Transgender men and women may carry genetic variants that influence their gender identity, a study suggests.
It is the first time researchers have identified a panel of genes, including DNA involved in the development of nerve cells and the manufacture of sex hormones, that could provide a biological basis for gender dysphoria. The findings add to the growing evidence that transgender people have fundamental differences in their brains and biochemistry that may help to explain why they feel at odds with their birth sex…
[Editor’s note: Read Ricki Lewis’ take on the study: Here’s what we really know about transgender genetics—so far]
Trans rights campaigners and their allies have long argued that being transgender is not a lifestyle choice but rather the resolution of a deep-rooted conflict between mind and body.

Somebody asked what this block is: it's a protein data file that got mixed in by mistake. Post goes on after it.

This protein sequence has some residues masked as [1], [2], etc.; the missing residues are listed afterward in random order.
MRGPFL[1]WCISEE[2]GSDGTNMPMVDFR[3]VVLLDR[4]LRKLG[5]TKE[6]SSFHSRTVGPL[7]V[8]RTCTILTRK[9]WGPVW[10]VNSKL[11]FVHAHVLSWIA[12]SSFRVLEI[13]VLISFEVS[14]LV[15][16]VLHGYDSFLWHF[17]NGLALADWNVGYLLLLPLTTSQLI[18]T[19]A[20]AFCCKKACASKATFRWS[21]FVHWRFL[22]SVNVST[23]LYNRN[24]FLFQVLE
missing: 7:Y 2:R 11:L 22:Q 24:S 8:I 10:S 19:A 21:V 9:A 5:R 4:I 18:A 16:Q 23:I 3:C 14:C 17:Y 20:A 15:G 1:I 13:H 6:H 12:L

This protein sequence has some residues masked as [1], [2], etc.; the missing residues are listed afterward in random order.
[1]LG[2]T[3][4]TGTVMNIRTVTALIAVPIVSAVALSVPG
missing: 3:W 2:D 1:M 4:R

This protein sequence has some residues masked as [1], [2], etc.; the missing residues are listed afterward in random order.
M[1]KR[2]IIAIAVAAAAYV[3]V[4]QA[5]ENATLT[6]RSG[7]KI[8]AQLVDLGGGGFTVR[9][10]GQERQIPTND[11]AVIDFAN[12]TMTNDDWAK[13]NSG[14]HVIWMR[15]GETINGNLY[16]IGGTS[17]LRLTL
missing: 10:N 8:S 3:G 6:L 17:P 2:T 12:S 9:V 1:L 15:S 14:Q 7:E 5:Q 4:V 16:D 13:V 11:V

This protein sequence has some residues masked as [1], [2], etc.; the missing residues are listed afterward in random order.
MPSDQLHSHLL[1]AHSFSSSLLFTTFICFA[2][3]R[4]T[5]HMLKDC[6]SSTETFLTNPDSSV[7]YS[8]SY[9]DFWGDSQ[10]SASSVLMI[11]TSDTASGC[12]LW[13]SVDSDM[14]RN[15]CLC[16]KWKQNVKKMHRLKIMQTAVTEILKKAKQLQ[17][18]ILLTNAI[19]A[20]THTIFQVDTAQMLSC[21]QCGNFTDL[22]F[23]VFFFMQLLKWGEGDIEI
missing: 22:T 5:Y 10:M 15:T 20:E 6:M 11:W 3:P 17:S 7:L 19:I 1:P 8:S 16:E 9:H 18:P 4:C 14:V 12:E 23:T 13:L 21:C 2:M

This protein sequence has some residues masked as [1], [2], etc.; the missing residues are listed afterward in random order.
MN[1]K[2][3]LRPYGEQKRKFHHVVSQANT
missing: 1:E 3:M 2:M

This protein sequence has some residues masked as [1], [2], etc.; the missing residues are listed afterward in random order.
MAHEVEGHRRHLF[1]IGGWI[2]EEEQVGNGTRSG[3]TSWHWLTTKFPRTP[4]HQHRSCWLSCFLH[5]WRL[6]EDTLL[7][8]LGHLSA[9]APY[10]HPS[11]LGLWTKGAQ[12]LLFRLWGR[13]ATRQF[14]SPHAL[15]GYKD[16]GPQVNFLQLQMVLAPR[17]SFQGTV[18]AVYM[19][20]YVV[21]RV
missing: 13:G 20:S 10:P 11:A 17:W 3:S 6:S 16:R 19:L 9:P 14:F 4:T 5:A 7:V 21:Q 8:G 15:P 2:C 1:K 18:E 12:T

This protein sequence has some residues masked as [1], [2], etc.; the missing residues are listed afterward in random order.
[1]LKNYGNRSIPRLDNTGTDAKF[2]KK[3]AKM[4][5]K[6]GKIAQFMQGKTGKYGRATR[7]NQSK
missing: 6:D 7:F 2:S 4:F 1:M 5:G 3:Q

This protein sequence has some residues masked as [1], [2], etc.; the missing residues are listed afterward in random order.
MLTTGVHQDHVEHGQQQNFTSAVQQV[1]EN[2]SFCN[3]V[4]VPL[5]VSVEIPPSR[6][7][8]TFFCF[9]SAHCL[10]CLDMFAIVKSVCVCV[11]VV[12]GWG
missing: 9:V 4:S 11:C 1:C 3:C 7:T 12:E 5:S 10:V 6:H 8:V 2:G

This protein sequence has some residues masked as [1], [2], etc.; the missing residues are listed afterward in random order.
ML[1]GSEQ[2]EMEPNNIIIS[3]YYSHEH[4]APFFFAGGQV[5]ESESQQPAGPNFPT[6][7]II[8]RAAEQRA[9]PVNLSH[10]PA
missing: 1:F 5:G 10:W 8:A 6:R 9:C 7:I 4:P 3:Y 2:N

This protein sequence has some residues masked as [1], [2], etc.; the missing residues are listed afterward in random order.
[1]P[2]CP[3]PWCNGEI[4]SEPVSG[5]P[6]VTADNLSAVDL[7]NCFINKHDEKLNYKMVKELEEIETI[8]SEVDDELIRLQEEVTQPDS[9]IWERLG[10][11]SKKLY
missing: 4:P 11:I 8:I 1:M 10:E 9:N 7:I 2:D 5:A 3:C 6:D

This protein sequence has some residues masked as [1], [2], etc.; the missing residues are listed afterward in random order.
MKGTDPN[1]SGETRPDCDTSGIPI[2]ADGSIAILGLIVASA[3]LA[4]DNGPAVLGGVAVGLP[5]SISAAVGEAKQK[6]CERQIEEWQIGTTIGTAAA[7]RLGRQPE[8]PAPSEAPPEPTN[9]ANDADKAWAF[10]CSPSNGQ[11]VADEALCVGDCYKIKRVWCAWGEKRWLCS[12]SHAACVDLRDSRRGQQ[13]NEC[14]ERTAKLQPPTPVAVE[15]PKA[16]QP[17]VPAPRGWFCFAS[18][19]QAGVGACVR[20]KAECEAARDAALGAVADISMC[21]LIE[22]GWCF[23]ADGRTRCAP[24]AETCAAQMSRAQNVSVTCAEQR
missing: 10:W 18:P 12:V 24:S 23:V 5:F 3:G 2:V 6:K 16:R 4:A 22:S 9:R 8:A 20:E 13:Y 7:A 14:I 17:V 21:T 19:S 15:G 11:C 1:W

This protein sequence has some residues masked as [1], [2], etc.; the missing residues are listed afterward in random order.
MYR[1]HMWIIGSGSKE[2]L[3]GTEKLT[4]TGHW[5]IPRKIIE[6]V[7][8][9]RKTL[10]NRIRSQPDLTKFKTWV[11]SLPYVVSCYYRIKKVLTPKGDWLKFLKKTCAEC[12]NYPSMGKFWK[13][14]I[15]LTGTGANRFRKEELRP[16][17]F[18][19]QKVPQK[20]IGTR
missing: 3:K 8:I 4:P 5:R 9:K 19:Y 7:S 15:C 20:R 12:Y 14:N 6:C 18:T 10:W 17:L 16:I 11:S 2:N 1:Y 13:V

The new study, led by John Theisen at Augusta University in Georgia, may be the strongest vindication of this argument to date. The scientists sequenced the DNA of 14 female-to-male and 16 male-to-female transgender people and looked for genetic variants that were common in these groups but turned up in fewer than one in 10,000 people in the wider population. They found 30 such variants, nine of which were in genes known to be implicated in the growth of brain cells or the production of sex hormones such as oestrogen and testosterone.
The study, which was presented this month at a meeting of the Society for Reproductive Investigation in San Diego, California, has yet to go through peer review and some of its findings may be down to chance.
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